Evaluation of existing infrastructure

Knowledge Management

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Evaluation of existing infrastructure

The basis of KM system is satisfying a need for improving the productivity and potential of employees and the company as a whole. To do so, we need to gain familiarity with various components making up the KM strategy and supporting technology. Identifying and evaluating the current knowledge environment makes it easier to point out the critical missing gaps and justify the formation of a new KM environment. The psychology behind evaluating the current knowledge infrastructure is giving the perception that the current way of doing things is not conveniently abandoned in preference for brand new systems.
KM systems are developed in order to satisfy the need for improving productivity and potential of employees and the company as a whole. The existing knowledge infrastructure is evaluated so that it can give the perception that the present ways of doing things are not just abandoned in preference for a new system.
System Justification: It involves answers to the following questions:
 Is existing knowledge going to be lost through retirement, , transfer, or departure to other organizations?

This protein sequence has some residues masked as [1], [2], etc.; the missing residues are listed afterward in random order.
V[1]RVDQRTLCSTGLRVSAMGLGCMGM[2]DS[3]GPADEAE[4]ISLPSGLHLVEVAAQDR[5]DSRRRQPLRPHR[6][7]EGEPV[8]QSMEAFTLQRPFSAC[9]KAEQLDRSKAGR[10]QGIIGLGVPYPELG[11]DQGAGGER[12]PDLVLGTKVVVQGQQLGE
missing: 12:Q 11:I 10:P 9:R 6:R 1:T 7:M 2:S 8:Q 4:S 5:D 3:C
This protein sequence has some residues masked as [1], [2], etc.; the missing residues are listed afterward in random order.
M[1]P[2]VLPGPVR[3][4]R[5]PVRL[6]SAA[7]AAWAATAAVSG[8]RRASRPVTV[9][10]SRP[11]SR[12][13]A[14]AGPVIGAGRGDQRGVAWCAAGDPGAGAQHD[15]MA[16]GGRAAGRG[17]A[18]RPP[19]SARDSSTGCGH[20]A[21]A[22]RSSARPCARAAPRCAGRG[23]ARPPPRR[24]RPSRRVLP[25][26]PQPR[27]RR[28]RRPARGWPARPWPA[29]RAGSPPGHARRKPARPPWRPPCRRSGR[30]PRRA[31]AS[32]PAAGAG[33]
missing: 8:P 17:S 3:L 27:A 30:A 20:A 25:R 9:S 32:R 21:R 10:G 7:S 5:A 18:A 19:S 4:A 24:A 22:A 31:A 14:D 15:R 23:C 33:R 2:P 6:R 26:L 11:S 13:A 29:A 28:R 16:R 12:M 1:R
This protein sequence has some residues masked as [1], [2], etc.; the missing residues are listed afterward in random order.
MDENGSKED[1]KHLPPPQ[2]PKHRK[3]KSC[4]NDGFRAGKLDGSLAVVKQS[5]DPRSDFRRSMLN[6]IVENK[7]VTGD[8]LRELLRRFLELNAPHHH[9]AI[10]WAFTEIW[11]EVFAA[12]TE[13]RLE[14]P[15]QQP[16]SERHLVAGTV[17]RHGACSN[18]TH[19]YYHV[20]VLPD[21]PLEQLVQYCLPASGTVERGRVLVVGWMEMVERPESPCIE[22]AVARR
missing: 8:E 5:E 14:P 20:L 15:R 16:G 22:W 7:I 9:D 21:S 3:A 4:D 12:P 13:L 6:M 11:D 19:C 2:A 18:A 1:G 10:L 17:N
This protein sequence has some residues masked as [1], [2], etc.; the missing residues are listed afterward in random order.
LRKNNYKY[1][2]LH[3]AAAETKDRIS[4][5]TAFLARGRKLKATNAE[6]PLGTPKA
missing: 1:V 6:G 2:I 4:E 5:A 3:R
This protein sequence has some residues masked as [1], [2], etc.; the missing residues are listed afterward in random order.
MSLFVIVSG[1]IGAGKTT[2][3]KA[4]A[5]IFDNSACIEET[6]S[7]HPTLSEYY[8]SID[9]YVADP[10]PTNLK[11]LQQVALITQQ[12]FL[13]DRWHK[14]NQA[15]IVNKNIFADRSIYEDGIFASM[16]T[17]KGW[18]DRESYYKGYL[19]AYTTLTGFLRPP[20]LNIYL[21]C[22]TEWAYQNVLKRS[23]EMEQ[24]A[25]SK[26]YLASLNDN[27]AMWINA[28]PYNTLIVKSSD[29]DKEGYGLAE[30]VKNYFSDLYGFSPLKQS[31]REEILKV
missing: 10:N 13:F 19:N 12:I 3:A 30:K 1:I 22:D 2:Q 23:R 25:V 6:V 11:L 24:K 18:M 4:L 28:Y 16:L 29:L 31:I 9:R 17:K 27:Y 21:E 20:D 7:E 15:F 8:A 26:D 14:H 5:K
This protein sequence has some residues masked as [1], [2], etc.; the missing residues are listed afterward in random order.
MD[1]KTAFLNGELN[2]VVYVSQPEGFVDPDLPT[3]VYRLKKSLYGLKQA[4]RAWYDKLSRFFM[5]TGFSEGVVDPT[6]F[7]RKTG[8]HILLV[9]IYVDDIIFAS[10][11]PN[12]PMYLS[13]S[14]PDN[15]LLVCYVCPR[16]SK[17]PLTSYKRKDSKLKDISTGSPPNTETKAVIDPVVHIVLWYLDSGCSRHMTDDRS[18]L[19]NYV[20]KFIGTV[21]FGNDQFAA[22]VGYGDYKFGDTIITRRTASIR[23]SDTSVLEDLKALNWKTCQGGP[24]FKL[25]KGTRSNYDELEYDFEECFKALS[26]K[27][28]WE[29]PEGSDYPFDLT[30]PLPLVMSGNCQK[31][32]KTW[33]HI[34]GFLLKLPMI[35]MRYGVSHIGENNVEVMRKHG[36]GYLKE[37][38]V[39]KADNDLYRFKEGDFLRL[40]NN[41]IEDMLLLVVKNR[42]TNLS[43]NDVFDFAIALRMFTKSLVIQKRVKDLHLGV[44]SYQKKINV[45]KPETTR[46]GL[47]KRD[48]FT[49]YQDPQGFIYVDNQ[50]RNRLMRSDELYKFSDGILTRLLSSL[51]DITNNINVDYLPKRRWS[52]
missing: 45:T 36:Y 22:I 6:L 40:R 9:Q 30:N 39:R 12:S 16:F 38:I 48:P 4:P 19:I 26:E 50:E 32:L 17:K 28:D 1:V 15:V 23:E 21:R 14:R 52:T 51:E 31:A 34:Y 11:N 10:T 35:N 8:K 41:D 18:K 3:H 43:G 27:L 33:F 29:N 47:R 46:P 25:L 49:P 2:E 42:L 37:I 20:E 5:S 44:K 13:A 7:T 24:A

 Is the proposed KM system needed in multiple locations?
 Are experts available and willing to support the building of the proposed KM system?
 Does the concerned problem need years of proper experience and cognitive reasoning to solve?
 While undergoing knowledge capture, would it be possible for the expert to articulate how the problem will be solved?
 How critical is the knowledge that is to be captured?
 Are the involved tasks non-algorithmic in nature?
 Would it possible to find a champion within the organization?
Scoping: The term scoping means limiting the breadth and depth of the project within the financial, human resource, and operational constraints.
Stages of KMSLC
Feasibility: Feasibility study involves addressing the following questions:
 Is it possible to complete the project within the expected timeframe?
 Is the project affordable?
 Is the project appropriate?
 How frequently the system would be consulted at what will be associated cost?
The traditional approach used to conduct a feasibility study can be used for building a KM system. This involves the following tasks:
 Forming a knowledge management team.
 Preparing a master plan.
 Performing cost/benefit analysis of the proposed system.
 Quantifying system criteria and costs.